Annapolis has been giving in to angry citizens since the burning of the good ship Peggy Stewart for violating the tea boycott in 1774. Now a plan to polish the aging City Dock is about to go up in smoke, too.
Mayor Josh Cohen has yielded to a group of fusty historic types who don't want to see a brick moved, merchants who fear competition and Edward Hartman, who holds the city hostage for two boat shows a year and doesn't want to lose a square foot of vendor space.
The hastily formed coalition calls itself Save Annapolis, but, as Mayor Cohen quite rightly said before he folded, all it has succeeded in saving is a cinder-block eyesore that has been empty for three years — the old Fawcett Boat Supplies, once the most complete ship chancery between New England and Florida.
The group's threat of public protests caused a developer for the Fawcett building site to walk away from a $20 million investment that would have revived a barren stretch of waterfront along Ego Alley without the loss of any of the precious parking merchants howl about.
Instead of focusing on a single development planned by a team of investors led by Sunrise Living CEO Mark Ordan, the mayor has thrown open the door to a public hearing on the redesign and flood-proofing plan for the entire City Dock. The mob scene is scheduled for July 25.
He might as well have tied a rock around the hopes for a revitalized downtown Annapolis and thrown them off the deteriorating bulkhead at the bottom of Main Street.
Indeed, the public has a right to be heard on any plans for City Dock, but we all know how this is going to end. Those who think they know what is best for the historic preservation and the economic vitality of Annapolis will talk any plan into the drink.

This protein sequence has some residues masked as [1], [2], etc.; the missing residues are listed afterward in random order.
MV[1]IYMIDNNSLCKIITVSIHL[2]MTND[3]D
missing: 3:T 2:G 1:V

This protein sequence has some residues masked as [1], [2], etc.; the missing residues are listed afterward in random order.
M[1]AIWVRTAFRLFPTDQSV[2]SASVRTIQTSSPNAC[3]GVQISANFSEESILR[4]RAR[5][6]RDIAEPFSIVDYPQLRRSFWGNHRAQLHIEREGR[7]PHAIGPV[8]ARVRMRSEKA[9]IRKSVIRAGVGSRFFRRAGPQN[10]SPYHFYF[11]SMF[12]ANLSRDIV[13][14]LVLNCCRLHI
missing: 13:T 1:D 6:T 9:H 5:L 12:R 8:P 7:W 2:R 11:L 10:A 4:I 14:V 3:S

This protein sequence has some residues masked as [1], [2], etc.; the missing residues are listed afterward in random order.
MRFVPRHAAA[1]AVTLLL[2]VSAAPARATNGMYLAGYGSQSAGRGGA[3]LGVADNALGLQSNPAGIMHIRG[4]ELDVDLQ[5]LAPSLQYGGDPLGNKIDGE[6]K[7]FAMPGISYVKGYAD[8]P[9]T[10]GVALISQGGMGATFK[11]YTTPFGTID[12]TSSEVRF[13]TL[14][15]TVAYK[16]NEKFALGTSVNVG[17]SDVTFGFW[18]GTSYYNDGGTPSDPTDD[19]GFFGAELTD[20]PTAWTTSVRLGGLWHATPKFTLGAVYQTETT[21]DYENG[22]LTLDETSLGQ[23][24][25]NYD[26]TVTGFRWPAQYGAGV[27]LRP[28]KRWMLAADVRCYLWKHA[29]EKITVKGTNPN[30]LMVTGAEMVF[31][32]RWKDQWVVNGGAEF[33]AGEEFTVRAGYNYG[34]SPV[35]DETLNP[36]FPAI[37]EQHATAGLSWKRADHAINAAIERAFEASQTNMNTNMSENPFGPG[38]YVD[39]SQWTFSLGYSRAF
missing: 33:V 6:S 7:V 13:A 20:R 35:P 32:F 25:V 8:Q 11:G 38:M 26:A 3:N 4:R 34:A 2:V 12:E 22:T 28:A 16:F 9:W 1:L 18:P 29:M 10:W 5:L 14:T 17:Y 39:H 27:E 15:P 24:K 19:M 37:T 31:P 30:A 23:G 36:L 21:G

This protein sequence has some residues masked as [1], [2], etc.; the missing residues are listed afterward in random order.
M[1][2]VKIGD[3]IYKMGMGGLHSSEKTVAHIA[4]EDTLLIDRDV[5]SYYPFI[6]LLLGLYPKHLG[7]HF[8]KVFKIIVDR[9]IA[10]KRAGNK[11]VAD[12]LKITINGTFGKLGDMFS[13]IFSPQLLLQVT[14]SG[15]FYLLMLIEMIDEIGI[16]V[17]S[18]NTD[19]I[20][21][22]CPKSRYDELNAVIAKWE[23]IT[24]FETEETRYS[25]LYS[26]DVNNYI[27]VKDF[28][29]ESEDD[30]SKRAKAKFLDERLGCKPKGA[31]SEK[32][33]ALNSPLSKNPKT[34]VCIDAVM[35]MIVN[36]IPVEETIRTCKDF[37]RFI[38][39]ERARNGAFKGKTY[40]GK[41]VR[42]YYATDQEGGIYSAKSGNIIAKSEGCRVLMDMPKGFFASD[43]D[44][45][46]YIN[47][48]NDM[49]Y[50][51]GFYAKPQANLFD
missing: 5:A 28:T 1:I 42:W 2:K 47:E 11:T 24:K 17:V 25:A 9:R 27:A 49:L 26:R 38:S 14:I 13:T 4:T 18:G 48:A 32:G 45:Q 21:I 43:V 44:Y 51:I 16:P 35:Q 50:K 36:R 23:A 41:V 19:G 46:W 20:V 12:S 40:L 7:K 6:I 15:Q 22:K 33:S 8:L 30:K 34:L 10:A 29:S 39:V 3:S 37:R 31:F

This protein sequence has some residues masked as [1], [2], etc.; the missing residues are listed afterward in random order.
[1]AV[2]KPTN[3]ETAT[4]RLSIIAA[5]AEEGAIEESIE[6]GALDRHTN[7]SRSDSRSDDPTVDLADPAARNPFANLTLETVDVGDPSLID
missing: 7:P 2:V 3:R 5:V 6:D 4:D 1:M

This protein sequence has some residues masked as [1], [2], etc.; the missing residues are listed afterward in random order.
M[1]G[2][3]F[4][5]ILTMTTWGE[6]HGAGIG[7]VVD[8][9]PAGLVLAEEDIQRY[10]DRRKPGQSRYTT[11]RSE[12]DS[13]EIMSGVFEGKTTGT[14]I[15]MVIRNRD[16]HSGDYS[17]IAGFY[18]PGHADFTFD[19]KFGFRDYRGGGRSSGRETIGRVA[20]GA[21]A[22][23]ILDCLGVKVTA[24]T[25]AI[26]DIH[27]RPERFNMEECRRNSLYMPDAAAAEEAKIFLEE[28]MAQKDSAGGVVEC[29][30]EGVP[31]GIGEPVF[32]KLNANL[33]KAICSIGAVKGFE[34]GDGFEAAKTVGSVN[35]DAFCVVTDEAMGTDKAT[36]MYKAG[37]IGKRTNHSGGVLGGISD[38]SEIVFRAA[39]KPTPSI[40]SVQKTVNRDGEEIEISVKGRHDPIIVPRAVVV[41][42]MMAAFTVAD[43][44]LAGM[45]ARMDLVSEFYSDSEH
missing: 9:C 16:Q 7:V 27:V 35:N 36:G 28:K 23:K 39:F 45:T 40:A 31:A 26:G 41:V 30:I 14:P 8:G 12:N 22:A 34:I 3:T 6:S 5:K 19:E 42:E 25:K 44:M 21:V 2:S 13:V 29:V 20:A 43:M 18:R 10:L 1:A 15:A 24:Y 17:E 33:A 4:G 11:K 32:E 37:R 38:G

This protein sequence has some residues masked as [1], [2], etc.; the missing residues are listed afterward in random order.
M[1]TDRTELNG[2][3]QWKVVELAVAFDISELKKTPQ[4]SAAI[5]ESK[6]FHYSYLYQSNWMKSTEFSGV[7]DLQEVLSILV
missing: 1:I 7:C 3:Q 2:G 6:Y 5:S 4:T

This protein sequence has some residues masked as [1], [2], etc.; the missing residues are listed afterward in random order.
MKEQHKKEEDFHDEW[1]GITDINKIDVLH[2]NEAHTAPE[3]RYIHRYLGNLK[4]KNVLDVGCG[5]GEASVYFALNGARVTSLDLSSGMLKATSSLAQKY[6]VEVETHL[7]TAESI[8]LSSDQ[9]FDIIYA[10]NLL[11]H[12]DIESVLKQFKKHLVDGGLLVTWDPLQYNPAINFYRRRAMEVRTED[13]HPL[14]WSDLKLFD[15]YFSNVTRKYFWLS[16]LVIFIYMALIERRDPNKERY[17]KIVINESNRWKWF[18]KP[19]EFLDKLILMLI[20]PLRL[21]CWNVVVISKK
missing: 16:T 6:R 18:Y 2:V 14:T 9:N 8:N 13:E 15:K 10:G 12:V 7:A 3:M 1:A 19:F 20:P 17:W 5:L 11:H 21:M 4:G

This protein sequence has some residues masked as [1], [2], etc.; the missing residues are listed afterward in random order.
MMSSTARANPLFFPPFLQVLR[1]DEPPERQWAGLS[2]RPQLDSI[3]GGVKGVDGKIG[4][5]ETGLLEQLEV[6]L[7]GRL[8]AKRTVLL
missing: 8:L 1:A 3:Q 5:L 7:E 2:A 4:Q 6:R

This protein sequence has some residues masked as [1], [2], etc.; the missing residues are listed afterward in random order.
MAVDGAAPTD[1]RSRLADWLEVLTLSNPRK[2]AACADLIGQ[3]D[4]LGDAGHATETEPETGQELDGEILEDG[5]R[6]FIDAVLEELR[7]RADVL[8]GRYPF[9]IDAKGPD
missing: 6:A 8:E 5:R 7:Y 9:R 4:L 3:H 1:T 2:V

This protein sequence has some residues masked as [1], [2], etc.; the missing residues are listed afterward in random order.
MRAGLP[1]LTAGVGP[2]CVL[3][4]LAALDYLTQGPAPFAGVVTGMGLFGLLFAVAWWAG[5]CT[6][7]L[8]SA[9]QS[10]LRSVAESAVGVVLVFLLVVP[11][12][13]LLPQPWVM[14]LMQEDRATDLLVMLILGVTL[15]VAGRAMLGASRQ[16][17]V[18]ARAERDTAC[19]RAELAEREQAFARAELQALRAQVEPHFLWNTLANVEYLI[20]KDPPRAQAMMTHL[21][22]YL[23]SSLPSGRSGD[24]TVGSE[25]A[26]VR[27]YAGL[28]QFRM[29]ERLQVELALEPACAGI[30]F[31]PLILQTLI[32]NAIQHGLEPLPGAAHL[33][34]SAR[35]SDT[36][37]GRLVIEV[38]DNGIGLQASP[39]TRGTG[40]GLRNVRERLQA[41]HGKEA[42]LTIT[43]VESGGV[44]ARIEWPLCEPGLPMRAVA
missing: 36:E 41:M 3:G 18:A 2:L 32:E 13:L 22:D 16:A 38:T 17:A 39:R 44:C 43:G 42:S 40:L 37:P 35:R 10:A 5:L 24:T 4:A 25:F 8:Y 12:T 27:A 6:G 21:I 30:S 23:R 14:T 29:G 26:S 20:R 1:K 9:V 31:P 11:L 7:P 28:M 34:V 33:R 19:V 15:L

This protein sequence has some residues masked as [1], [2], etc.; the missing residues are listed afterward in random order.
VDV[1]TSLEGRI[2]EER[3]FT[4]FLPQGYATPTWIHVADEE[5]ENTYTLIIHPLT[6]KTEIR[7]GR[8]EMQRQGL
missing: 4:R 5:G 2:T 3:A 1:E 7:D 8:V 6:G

We've seen it before. Most recently in the debacle of Market House, the one-time food court serving tourists, locals and Midshipmen that was closed by flooding in 2003. Plan after plan, hearing after hearing, and another promise from the city that it will reopen "soon."
Any possible reconciliation with Mr. Ordan's group will be lost in all the hot air of those public hearings. Also lost is the waterfront promenade, the 2.5-story mixed use center set away from the water to afford better views, the underground parking, the outdoor seating and the green space he was going to pay for — all of it safe from floods that come just about every hurricane season.
"There is a balance with being deliberative and taking the big-picture approach while also responding to specific development opportunities," the mayor said in May.
Instead, Mr. Cohen has yielded to a noisy bunch allied with the powerful financial interests of Mr. Hartman, and the result may yet be another City Dock study just like the one Annapolis has just spent two years writing. If the accounting of some observers is correct, this would be No. 27 since 1986.
Annapolitans are at their best when they are lamenting change and waxing nostalgic. I know, I am one of them.
But the Playhouse Theater is gone, the vintage soda fountain at Reads Drug Store is gone, Sadler's Hardware and Stevens Hardware are gone, and so is Pete's Pool Hall, and the city hasn't turned into Ocean City yet.
The historic natures of the buildings have been preserved when possible, and they are occupied largely by local merchants and restaurateurs. The power lines have been buried and the streets repaved with brick. And the city has held the line against the rank commercialization of its downtown streets for decades.
In the mid 1970s, for example, more than 1,000 Annapolitans protested against the possibility that McDonald's might move in by marching to City Dock pushing a boy dressed like Ronald McDonald in a wheelbarrow. When they got to the water, a man dressed like Paul Revere dumped him in.
They pulled the kid out of the harbor, and he was fine.
I'm not sure this latest city dock plan will be as lucky.
Research Librarian Paul McCardell contributed to this column.
Susan Reimer's column appears on Mondays and Thursdays. She can be reached at email@example.com and @SusanReimer on Twitter.com.